down as U.S. Soccer president on Thursday night following another day of backlash to the federation's legal filings on Monday night in U.S. district court in Los Angeles, where members of the U.S.
women's national team players have filed a gender discrimination lawsuit against the federation.
Cordeiro's sudden resignation leaves Hall of Famer Cindy Parlow Cone
as the new
president. Cone, who was re-elected as vice president at U.S. Soccer's National Council meeting in February, is the first female president and will serve as president until next year when an election
will be held at the next National Council in Atlanta to fill the final year of Cordeiro's four-year term.
In 2022, another election for U.S. Soccer president will be held for the next
four-year term from 2022 to 2026, just before the USA is slated to co-host the World Cup with Canada and Mexico. Labor battles.
Labor relations between the federation and the women's national team have been contentious for years, and the origins of the current legal dispute stem from a complaint filed by the women before the
Equal Employment Opportunity Commission in 2016.
The federation and the women reached an agreement on a new collective bargaining agreement in 2017. But the women's EEOC complaint moved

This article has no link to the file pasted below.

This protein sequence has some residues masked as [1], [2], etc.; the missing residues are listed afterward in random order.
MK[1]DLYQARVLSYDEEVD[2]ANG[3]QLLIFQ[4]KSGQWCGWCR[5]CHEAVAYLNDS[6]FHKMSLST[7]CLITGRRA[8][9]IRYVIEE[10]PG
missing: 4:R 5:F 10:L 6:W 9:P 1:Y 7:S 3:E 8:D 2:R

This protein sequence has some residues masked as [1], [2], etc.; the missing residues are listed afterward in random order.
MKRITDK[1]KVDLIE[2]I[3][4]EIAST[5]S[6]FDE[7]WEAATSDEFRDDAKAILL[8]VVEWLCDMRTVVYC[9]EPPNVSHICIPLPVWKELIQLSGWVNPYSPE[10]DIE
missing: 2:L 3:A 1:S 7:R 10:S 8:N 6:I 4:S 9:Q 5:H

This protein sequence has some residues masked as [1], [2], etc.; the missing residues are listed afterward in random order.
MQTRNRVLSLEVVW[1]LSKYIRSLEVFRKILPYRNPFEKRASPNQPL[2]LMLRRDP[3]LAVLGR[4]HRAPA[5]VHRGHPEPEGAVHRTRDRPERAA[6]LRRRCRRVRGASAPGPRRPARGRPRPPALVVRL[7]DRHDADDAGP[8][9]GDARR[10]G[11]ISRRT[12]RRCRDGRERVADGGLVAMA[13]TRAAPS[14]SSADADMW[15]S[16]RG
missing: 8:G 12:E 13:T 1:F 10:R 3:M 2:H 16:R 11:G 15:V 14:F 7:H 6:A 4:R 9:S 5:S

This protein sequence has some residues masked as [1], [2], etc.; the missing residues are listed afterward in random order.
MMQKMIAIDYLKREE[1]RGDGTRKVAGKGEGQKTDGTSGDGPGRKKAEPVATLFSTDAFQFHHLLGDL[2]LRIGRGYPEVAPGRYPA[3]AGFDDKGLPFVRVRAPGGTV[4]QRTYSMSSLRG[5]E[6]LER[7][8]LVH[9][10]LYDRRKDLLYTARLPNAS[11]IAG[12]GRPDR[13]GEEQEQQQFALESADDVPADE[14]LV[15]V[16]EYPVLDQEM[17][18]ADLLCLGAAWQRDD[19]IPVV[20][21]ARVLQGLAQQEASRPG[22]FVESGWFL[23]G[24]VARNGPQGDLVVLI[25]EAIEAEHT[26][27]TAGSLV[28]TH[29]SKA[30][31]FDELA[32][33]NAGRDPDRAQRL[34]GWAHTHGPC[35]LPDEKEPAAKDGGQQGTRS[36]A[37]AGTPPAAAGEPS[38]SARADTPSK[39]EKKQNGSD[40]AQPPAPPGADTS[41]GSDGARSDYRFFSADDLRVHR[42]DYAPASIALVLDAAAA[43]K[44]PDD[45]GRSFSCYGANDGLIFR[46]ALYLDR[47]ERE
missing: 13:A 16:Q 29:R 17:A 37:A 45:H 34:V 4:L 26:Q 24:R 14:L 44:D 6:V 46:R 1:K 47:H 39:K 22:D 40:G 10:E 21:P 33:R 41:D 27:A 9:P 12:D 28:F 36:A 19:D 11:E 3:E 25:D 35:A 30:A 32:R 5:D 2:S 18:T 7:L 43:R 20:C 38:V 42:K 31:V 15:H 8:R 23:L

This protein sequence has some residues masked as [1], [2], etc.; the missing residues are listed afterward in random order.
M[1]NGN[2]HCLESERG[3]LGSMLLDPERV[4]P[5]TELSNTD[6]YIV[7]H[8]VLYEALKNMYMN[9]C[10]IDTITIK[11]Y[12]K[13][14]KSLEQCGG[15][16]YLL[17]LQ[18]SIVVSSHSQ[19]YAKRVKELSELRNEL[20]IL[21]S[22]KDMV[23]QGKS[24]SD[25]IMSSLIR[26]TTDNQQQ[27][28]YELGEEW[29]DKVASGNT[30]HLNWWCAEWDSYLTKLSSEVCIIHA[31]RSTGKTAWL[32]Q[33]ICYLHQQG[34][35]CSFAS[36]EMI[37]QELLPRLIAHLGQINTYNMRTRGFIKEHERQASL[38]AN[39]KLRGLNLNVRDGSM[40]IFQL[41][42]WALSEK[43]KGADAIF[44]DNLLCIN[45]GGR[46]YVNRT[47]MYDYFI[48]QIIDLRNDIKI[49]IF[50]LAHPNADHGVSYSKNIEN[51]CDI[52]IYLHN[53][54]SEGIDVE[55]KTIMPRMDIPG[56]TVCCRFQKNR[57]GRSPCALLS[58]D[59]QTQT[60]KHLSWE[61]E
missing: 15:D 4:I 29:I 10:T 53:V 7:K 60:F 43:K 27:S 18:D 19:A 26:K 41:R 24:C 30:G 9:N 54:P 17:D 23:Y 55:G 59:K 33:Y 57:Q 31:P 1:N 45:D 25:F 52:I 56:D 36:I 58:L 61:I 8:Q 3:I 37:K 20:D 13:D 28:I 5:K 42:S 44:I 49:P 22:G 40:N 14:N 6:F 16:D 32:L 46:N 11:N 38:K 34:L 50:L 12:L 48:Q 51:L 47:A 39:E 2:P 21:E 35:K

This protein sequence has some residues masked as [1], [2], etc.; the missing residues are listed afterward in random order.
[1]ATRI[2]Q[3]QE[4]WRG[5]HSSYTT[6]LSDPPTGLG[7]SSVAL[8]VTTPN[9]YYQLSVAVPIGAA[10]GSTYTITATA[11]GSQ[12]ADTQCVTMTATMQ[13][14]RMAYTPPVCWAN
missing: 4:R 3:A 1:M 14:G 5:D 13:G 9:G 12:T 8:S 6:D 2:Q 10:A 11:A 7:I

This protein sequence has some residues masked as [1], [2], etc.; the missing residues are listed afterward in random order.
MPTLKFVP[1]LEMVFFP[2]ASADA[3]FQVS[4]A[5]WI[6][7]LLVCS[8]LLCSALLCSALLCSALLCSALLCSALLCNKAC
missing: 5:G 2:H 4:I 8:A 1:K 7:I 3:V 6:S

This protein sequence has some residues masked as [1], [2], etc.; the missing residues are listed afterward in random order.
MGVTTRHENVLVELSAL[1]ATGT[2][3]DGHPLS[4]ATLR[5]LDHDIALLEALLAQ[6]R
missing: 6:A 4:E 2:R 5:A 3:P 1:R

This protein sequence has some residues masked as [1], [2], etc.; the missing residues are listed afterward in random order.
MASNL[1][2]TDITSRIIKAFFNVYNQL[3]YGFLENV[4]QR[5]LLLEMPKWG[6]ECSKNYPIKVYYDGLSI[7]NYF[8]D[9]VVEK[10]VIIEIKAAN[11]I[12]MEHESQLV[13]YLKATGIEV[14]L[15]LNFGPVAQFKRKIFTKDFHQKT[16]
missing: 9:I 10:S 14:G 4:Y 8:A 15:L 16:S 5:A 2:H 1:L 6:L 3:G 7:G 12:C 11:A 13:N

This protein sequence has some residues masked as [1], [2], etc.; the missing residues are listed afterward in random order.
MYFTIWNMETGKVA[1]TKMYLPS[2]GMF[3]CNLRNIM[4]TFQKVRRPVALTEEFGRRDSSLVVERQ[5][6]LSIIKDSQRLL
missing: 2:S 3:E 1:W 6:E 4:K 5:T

forward when they filed a federal lawsuit under the Equal Pay Act and Title VII in March 2019.
The lawsuit is slated to go to trial in May, and both parties have filed motions for summary
judgment, arguing there is no need for a trial because even if you took the facts in the most favorable light to the other side, they'd win.
It was the response to the players' motion for
a summary judgment by Brian Stolzenbach
, the federation's counsel from high-profile labor management firm Seyfarth Shaw, that touched off the current outrage. To attack elements of the women's
case, Seyfarth Shaw argued, among other things, that the job of a men's national team player requires a higher level of skill and more responsibility than that of a player on the women's national
On Wednesday, four U.S. Soccer sponsors -- Coca-Cola, Visa, Deloitte and Budweiser -- lashed out at the federation for its sexist positions. At the SheBelieves Cup, where they beat
Japan, 3-1, to win the tournament, U.S. women wore their warmup jerseys inside out to show the four stars for their four world championships but hide the federation crest as a sign of protest.
On Thuesday, MLS commissioner Don Garber
, the longest-serving voting member of the U.S. Soccer board of directors, weighed in.
“I expressed to the president of the
federation in no uncertain terms how unacceptable and offensive I found the statements in that filing to be,” Garber said. “Those statements do not reflect my personal view, nor do they
reflect the views of the Major League Soccer and Soccer United Marketing families. I intend to immediately address this issue with the U.S. Soccer board of directors.”
It was clear
that Cordeiro had lost the support of the board when Chris Ahrens
and Parlow Cone -- two of his closest supporters -- both tweeted their displeasure.
Ahrens is the chairman of the